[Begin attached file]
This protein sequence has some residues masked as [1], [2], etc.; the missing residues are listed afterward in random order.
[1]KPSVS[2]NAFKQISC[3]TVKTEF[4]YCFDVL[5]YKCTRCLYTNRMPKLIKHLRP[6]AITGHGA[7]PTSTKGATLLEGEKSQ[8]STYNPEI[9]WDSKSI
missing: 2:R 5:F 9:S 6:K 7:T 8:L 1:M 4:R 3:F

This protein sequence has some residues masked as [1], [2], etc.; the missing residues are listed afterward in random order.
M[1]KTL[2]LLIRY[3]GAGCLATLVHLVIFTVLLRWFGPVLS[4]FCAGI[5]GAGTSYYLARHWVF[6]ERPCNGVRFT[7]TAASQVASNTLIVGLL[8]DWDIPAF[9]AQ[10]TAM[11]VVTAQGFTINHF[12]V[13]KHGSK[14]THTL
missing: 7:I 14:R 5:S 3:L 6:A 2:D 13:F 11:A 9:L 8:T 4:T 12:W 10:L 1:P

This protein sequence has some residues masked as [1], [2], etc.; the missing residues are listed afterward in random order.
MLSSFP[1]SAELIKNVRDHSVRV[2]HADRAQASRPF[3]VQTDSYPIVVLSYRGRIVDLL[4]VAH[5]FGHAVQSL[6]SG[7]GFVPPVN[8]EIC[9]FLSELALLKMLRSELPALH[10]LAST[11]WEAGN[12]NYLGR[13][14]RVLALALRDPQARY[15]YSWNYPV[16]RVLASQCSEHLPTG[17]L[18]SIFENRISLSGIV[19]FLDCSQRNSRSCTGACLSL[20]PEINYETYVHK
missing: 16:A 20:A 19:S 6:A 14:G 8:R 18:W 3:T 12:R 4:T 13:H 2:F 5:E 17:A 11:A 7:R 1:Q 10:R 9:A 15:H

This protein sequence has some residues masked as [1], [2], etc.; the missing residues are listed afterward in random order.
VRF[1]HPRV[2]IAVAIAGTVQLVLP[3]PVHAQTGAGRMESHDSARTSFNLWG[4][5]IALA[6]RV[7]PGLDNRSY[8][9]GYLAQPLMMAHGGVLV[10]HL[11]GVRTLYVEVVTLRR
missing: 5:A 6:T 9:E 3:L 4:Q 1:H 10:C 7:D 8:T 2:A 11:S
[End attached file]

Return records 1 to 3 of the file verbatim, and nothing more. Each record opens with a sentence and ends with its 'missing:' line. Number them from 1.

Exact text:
This protein sequence has some residues masked as [1], [2], etc.; the missing residues are listed afterward in random order.
[1]KPSVS[2]NAFKQISC[3]TVKTEF[4]YCFDVL[5]YKCTRCLYTNRMPKLIKHLRP[6]AITGHGA[7]PTSTKGATLLEGEKSQ[8]STYNPEI[9]WDSKSI
missing: 2:R 5:F 9:S 6:K 7:T 8:L 1:M 4:R 3:F

This protein sequence has some residues masked as [1], [2], etc.; the missing residues are listed afterward in random order.
M[1]KTL[2]LLIRY[3]GAGCLATLVHLVIFTVLLRWFGPVLS[4]FCAGI[5]GAGTSYYLARHWVF[6]ERPCNGVRFT[7]TAASQVASNTLIVGLL[8]DWDIPAF[9]AQ[10]TAM[11]VVTAQGFTINHF[12]V[13]KHGSK[14]THTL
missing: 7:I 14:R 5:S 3:L 6:A 2:D 13:F 11:A 9:L 8:T 4:T 12:W 10:L 1:P

This protein sequence has some residues masked as [1], [2], etc.; the missing residues are listed afterward in random order.
MLSSFP[1]SAELIKNVRDHSVRV[2]HADRAQASRPF[3]VQTDSYPIVVLSYRGRIVDLL[4]VAH[5]FGHAVQSL[6]SG[7]GFVPPVN[8]EIC[9]FLSELALLKMLRSELPALH[10]LAST[11]WEAGN[12]NYLGR[13][14]RVLALALRDPQARY[15]YSWNYPV[16]RVLASQCSEHLPTG[17]L[18]SIFENRISLSGIV[19]FLDCSQRNSRSCTGACLSL[20]PEINYETYVHK
missing: 16:A 20:A 19:S 6:A 14:G 8:R 18:W 3:T 12:R 4:T 13:H 2:F 5:E 17:A 11:A 7:R 1:Q 10:R 9:A 15:H